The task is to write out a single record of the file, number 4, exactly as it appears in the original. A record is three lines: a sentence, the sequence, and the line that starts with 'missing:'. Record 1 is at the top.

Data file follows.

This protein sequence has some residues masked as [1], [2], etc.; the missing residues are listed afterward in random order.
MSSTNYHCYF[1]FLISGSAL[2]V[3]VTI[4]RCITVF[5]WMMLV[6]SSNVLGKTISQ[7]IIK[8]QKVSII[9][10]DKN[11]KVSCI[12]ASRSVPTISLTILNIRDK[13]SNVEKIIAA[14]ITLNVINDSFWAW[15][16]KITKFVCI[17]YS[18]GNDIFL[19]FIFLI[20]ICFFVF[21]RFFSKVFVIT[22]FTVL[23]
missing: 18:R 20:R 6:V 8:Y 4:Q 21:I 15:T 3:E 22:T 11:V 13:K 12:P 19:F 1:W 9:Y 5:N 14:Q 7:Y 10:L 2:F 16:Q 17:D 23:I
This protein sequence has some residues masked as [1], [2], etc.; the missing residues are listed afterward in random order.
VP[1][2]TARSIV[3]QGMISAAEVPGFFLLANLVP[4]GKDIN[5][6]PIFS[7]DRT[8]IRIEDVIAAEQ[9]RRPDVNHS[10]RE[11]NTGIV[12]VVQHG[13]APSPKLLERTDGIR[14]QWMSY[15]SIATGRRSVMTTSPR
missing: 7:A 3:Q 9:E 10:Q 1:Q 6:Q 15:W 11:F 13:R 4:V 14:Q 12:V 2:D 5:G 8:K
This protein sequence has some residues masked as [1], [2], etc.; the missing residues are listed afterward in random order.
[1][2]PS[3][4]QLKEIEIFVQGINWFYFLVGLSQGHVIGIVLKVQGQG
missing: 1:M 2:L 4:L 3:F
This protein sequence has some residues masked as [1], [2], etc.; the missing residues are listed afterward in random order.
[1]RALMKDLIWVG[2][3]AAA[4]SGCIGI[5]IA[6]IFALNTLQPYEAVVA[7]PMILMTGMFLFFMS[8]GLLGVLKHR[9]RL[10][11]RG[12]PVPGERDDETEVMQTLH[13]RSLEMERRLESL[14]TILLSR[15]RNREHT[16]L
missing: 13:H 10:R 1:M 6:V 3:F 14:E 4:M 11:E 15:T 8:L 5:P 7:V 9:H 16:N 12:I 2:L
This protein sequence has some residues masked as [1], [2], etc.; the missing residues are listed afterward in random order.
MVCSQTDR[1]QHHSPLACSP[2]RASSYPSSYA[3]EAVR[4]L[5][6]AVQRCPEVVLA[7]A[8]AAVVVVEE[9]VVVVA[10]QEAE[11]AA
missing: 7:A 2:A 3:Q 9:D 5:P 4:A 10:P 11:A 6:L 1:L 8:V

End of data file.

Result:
This protein sequence has some residues masked as [1], [2], etc.; the missing residues are listed afterward in random order.
[1]RALMKDLIWVG[2][3]AAA[4]SGCIGI[5]IA[6]IFALNTLQPYEAVVA[7]PMILMTGMFLFFMS[8]GLLGVLKHR[9]RL[10][11]RG[12]PVPGERDDETEVMQTLH[13]RSLEMERRLESL[14]TILLSR[15]RNREHT[16]L
missing: 13:H 10:R 1:M 6:V 3:F 14:E 4:M 11:E 15:T 8:L 5:P 7:V 9:H 16:N 12:I 2:L